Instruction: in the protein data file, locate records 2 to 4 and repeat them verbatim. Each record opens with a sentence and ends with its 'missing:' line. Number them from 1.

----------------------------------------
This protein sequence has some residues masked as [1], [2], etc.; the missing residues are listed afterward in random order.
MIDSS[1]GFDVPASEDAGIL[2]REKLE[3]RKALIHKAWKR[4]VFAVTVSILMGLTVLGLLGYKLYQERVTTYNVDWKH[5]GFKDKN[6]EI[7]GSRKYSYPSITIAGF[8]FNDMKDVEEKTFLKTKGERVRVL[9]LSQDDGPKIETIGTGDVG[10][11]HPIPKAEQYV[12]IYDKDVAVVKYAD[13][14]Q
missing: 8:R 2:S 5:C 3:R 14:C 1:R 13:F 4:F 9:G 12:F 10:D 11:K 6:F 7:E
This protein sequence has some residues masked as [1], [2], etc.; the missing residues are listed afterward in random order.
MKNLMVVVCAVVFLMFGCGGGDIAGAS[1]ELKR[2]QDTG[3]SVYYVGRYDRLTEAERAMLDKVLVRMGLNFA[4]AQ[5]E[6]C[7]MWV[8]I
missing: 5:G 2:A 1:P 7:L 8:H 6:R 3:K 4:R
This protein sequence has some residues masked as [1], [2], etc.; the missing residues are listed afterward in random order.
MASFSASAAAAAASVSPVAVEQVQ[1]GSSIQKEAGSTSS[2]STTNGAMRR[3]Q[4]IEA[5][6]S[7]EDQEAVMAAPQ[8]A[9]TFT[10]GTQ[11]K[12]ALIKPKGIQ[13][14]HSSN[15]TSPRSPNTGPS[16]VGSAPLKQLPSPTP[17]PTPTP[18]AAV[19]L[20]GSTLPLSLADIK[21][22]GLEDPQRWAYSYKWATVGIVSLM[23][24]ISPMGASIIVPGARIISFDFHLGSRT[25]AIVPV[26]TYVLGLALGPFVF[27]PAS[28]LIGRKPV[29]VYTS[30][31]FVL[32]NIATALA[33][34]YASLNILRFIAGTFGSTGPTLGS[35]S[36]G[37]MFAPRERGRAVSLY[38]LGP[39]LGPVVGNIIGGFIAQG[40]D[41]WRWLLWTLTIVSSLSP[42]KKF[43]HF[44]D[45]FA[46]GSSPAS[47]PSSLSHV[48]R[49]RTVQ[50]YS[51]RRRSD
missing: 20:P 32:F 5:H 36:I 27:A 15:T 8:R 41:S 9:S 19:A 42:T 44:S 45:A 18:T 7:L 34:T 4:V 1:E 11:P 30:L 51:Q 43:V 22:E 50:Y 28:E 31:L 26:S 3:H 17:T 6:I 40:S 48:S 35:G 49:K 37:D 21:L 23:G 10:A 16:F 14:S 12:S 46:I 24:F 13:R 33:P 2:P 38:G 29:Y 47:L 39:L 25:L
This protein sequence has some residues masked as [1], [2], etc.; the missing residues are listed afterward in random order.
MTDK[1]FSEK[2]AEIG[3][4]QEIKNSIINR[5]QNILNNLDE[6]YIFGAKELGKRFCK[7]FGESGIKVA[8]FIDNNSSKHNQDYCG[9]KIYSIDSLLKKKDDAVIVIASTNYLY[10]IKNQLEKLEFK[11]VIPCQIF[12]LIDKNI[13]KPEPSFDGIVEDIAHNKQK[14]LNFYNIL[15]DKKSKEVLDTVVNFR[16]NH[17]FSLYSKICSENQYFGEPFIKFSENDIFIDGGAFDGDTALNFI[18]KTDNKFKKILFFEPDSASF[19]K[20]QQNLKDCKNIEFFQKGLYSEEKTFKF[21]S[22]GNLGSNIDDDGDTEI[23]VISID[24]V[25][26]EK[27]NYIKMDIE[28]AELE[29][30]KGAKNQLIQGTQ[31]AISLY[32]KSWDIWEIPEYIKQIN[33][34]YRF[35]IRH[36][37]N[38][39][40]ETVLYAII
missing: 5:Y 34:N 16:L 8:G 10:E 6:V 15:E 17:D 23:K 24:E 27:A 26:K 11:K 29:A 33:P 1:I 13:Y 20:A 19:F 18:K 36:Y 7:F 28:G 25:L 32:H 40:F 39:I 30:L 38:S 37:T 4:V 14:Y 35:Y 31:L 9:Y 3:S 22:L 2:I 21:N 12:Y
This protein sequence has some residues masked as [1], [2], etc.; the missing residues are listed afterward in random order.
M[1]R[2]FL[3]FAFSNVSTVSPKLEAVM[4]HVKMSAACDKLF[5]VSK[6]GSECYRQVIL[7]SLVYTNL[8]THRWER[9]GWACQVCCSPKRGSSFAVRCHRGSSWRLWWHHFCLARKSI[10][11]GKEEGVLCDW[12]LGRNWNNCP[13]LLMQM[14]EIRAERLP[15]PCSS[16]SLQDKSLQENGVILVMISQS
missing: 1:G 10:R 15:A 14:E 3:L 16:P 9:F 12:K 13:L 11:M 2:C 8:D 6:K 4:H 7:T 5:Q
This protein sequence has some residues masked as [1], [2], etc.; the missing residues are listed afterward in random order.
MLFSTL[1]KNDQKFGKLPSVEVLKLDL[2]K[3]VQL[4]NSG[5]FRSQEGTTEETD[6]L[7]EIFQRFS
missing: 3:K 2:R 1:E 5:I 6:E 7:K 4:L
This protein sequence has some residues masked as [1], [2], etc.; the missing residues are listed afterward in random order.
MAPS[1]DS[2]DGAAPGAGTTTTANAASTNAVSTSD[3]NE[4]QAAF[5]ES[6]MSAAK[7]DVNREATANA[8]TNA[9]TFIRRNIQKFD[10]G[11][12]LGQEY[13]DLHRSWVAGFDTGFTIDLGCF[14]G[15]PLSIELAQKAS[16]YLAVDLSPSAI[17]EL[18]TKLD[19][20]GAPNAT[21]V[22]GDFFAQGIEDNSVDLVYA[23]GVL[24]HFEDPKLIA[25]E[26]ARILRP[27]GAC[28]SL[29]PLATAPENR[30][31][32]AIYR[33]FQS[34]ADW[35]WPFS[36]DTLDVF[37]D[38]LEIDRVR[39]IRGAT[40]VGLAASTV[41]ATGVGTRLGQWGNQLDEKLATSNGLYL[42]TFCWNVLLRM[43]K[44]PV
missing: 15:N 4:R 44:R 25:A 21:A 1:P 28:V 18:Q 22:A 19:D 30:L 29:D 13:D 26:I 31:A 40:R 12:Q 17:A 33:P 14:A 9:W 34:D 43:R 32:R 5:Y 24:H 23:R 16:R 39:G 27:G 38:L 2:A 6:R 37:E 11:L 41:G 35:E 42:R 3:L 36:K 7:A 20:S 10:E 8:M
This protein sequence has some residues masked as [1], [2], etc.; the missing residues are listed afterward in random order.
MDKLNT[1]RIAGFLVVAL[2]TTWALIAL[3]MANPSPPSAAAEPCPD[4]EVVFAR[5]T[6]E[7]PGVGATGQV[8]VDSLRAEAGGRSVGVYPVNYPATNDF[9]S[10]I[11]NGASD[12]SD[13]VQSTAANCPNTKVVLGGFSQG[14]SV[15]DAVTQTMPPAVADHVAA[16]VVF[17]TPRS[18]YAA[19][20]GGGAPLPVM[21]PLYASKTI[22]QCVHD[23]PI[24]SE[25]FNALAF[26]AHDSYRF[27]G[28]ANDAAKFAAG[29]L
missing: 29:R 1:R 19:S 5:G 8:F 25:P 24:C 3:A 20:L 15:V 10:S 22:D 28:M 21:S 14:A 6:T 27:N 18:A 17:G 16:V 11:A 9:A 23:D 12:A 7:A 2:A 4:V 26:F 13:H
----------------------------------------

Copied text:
This protein sequence has some residues masked as [1], [2], etc.; the missing residues are listed afterward in random order.
MKNLMVVVCAVVFLMFGCGGGDIAGAS[1]ELKR[2]QDTG[3]SVYYVGRYDRLTEAERAMLDKVLVRMGLNFA[4]AQ[5]E[6]C[7]MWV[8]I
missing: 5:G 2:A 1:P 7:L 8:H 6:R 3:K 4:R
This protein sequence has some residues masked as [1], [2], etc.; the missing residues are listed afterward in random order.
MASFSASAAAAAASVSPVAVEQVQ[1]GSSIQKEAGSTSS[2]STTNGAMRR[3]Q[4]IEA[5][6]S[7]EDQEAVMAAPQ[8]A[9]TFT[10]GTQ[11]K[12]ALIKPKGIQ[13][14]HSSN[15]TSPRSPNTGPS[16]VGSAPLKQLPSPTP[17]PTPTP[18]AAV[19]L[20]GSTLPLSLADIK[21][22]GLEDPQRWAYSYKWATVGIVSLM[23][24]ISPMGASIIVPGARIISFDFHLGSRT[25]AIVPV[26]TYVLGLALGPFVF[27]PAS[28]LIGRKPV[29]VYTS[30][31]FVL[32]NIATALA[33][34]YASLNILRFIAGTFGSTGPTLGS[35]S[36]G[37]MFAPRERGRAVSLY[38]LGP[39]LGPVVGNIIGGFIAQG[40]D[41]WRWLLWTLTIVSSLSP[42]KKF[43]HF[44]D[45]FA[46]GSSPAS[47]PSSLSHV[48]R[49]RTVQ[50]YS[51]RRRSD
missing: 20:P 32:F 5:H 36:I 27:A 15:T 8:R 41:S 9:S 19:A 42:T 44:S 45:A 18:T 7:L 34:T 4:V 1:E 11:P 30:L 51:Q 43:V 22:E 50:Y 28:E 31:L 26:S 3:H 17:T 6:I 40:S 48:S 35:G 49:K 37:D 21:L 23:G 10:A 16:F 14:S 12:S 46:I 24:F 13:R 33:P 2:P 38:G 29:Y 47:L 39:L 25:L
This protein sequence has some residues masked as [1], [2], etc.; the missing residues are listed afterward in random order.
MTDK[1]FSEK[2]AEIG[3][4]QEIKNSIINR[5]QNILNNLDE[6]YIFGAKELGKRFCK[7]FGESGIKVA[8]FIDNNSSKHNQDYCG[9]KIYSIDSLLKKKDDAVIVIASTNYLY[10]IKNQLEKLEFK[11]VIPCQIF[12]LIDKNI[13]KPEPSFDGIVEDIAHNKQK[14]LNFYNIL[15]DKKSKEVLDTVVNFR[16]NH[17]FSLYSKICSENQYFGEPFIKFSENDIFIDGGAFDGDTALNFI[18]KTDNKFKKILFFEPDSASF[19]K[20]QQNLKDCKNIEFFQKGLYSEEKTFKF[21]S[22]GNLGSNIDDDGDTEI[23]VISID[24]V[25][26]EK[27]NYIKMDIE[28]AELE[29][30]KGAKNQLIQGTQ[31]AISLY[32]KSWDIWEIPEYIKQIN[33][34]YRF[35]IRH[36][37]N[38][39][40]ETVLYAII
missing: 5:Y 34:N 16:L 8:G 10:E 6:V 15:E 17:D 23:K 24:E 27:A 26:K 11:K 29:A 33:P 1:I 13:Y 20:A 19:F 18:K 36:Y 7:F 28:G 25:L 32:H 40:F 39:I 30:L 38:S 37:T 4:V 14:Y 35:Y 31:L 9:Y 3:S 22:L 2:I 21:N 12:Y